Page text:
HONOR FOUND IN Mountains - (Michael Colonna)

Explore Japan's rich culture and honor captured in paintings that show appreciation and respect of it's powerful mountains throughout centuries. 

This painting shows the mountains in the background above the praying humans. Placing themselves below the images of the mountains symbolizes the respect and appreciation that the Japanese have towards the Earth's creations. We can learn a lot about Japan's culture from a painting that was done almost a millennium ago. The Japanese still hold on to these same honors as we will see in the next paintings to come in this gallery. This is what makes Japan's culture so rich.
After a couple centuries later we see that the Japanese still place themselves below the mountains. The dark blue sky contrasts well with the town below and we can see the strong outlines of the mountains. This draws our eyes to the mountains and establishes an emphasis on them. Wherever our eyes start on the drawing, our eyes still are drawn to the mountains. This is done using one of the formal elements of art: Color.
Of the formal elements of art, there is a lot of value in this paining. Value refers to the lightness or darkness in an image. The unknown artist created the illusion of light and shadow in a simple way. This was done beautifully and captures the beauty of living in harmony with nature; yet another work of art that captures Japan's culture.
Soga Shohaku shows the massiveness of the mountains through his line work. Up close we see very detailed trees and houses and in the distance we see faded silhouettes of mountains. This gives us a an illusion that the mountains are massive and far way. This is very convincing line work.
This is a very well known painting in Japan. The use of color is fantastic. The contrast between light and dark shows how violent a tsunami can be. Though as powerful and massive a tsunami is, we still see the famous Mt. Fuji in the distance separating the water. This shows that nothing is more powerful than a mountain. This painting supports the idea that the Japanese respect the mountains.
This painting is very simple. It reminds us that we need to take a moment and enjoy the beauty that surrounds us. That is exactly what MURAKAMI did. There is balance in this painting. The weight of the mountain is evenly distributed amongst the painting. An appreciation of Earth's design and beauty was seen by the Japanese artist; and captured.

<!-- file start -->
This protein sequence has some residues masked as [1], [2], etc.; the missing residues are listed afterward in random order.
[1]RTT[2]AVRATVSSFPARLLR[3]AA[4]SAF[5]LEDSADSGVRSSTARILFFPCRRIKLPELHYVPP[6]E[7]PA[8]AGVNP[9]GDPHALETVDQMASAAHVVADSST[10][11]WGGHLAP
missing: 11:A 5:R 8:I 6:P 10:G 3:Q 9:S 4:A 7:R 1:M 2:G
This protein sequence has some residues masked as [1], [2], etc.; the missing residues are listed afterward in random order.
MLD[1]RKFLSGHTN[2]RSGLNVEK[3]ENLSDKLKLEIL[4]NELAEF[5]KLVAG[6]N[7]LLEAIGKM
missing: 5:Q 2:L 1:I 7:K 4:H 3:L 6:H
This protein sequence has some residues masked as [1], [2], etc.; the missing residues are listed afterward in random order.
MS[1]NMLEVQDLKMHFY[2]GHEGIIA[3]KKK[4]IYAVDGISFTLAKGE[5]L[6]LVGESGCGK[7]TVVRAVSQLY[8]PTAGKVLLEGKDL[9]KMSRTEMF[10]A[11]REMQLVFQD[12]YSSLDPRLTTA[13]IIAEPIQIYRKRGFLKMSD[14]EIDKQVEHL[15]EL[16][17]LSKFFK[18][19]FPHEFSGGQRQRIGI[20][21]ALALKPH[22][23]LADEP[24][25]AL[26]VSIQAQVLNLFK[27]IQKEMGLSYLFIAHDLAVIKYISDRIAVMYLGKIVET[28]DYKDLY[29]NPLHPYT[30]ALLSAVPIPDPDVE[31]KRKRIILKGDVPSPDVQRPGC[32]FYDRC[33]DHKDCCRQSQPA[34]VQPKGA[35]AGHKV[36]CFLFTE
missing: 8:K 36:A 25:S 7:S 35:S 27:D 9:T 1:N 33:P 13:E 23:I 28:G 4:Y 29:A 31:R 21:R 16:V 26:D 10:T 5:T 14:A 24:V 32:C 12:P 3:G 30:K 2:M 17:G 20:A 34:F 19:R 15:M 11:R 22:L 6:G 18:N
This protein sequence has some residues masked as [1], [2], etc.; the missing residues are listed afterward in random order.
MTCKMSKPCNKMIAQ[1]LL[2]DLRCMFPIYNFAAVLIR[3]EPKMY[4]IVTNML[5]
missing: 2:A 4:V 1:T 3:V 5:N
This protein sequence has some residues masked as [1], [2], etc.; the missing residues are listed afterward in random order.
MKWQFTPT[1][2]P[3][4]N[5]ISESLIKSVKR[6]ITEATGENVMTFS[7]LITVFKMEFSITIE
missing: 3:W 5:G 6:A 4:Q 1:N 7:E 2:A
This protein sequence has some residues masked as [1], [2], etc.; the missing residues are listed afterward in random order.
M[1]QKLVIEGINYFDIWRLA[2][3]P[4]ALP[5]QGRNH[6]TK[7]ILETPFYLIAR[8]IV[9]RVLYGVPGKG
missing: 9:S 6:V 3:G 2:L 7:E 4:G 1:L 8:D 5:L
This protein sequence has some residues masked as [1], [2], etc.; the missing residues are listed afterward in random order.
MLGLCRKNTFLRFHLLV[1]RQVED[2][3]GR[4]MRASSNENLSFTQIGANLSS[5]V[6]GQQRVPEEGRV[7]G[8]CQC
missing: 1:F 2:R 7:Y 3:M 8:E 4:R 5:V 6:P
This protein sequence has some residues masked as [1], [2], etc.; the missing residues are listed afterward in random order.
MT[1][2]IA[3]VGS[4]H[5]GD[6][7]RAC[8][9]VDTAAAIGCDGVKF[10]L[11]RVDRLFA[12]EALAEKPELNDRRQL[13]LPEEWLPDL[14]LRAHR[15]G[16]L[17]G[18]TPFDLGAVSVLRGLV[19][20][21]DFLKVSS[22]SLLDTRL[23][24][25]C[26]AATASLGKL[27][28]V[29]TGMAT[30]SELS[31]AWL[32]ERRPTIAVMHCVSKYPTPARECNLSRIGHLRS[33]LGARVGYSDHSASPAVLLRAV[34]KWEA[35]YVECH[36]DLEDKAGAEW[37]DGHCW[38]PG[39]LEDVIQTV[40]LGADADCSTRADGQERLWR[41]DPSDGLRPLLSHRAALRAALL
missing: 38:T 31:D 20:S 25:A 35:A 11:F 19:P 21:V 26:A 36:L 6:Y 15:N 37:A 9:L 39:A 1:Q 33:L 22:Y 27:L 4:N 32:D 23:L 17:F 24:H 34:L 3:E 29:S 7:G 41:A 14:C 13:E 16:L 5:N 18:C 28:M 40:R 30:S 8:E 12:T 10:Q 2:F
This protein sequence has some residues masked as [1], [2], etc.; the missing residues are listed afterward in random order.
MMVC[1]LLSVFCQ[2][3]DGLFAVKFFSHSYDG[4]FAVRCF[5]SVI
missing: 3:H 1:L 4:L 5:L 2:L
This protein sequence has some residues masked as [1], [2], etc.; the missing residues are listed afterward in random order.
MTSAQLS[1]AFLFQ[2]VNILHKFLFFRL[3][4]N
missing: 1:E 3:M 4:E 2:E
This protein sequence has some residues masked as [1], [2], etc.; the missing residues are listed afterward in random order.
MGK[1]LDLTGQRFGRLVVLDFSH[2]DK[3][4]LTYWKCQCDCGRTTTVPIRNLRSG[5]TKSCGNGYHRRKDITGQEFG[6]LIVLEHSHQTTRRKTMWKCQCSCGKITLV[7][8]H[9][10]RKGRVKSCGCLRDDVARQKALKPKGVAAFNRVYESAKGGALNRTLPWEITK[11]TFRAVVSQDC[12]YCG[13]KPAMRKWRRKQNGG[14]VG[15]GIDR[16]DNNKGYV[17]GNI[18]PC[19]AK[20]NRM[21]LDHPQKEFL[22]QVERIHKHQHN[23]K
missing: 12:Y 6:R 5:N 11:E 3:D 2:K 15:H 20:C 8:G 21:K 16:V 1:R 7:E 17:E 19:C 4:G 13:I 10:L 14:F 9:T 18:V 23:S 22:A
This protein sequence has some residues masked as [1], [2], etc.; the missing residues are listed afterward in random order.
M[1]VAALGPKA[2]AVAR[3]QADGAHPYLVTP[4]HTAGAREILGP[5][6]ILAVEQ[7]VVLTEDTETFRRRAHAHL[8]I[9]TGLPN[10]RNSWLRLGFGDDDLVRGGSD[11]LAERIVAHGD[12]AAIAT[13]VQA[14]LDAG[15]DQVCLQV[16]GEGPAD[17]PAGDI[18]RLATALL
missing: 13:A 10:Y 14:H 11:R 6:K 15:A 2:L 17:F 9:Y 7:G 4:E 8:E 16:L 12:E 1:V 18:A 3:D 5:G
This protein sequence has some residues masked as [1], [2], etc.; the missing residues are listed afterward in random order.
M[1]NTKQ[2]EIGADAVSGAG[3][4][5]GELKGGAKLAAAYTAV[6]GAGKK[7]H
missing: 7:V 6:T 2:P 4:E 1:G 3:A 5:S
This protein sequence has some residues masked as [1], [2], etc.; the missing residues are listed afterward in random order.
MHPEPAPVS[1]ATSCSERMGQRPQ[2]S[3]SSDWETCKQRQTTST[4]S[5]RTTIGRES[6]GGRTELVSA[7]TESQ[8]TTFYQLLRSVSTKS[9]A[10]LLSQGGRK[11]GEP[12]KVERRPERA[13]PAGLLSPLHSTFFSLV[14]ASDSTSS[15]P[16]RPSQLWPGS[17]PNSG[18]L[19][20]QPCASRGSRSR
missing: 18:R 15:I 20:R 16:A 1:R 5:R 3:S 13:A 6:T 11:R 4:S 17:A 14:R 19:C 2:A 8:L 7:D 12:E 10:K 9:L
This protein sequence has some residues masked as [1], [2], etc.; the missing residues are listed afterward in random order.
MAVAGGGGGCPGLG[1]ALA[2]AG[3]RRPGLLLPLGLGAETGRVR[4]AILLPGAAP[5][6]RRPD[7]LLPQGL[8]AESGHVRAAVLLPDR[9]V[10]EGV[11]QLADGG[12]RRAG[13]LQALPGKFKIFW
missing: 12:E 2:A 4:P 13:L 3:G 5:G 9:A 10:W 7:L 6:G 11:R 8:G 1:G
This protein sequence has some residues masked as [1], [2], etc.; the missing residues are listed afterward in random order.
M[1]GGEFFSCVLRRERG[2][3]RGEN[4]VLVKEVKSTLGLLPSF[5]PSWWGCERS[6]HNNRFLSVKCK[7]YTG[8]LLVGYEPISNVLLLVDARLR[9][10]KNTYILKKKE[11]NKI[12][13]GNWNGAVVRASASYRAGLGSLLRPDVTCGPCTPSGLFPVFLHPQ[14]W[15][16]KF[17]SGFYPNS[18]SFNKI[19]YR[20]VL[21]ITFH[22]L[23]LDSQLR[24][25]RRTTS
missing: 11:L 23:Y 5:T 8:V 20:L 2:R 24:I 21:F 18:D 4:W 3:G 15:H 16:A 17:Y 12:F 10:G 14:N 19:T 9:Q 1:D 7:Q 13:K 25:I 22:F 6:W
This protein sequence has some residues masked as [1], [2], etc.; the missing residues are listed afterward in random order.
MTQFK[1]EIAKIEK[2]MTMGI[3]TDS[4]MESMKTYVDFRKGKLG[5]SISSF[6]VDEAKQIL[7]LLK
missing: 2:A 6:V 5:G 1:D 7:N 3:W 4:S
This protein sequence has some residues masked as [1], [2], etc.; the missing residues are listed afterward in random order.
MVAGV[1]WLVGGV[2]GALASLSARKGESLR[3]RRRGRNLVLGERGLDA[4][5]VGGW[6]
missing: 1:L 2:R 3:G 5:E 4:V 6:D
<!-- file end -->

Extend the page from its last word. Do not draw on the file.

Proportion is the feeling of unity created when all parts, sizes, amounts, or number relate well with each other. Kunitaro Suda captures the unity of man and nature by the scenic harmony found upon this mountainside. The brush strokes and line work are somewhat faded and out of focus showing that man and nature are blended as one.
There is a lot of movement in this black and white image. Our eyes follow the clouds as they move across the mountains taking us for a ride. The clouds reveal trees in great detail. Just another way for a Japanese artist to show their appreciation for the greatness of the mountains.
Again we see Mt. Fuji. This mountain can be seen from Tokyo and it is sixty miles away. Yokohama Taikan captures the size of this mountain using the sun to the right of it. The principle of design he uses in this painting is emphasis. The artist made the sun pop out of the painting with the vibrant red. This captures our eyes and leaves us no choice but to look to the mountain right next to it. The mountain seems so high that it reaches the sun. This captures the greatness of the mountain when compared to the sun. This shows that the Japanese have as much respect for the mountains as they do the sun.
This is the first image we see in the gallery when man is above the mountains. The man looks confused and stiff when above the mountains as if he is out of place in the world. This image shows that no man is greater than the power of a mountain and when tested, is defeated. The colors also symbolize displacement and unbalance. There is no such thing as pink sky and orange grass, just as no one man is more powerful than a mountain. This is the final piece in this gallery that shows how much the Japanese appreciate the greatness of mountains.
Credits: All media
This user gallery has been created by an independent third party and may not always represent the views of the institutions, listed below, who have supplied the content.
Translate with Google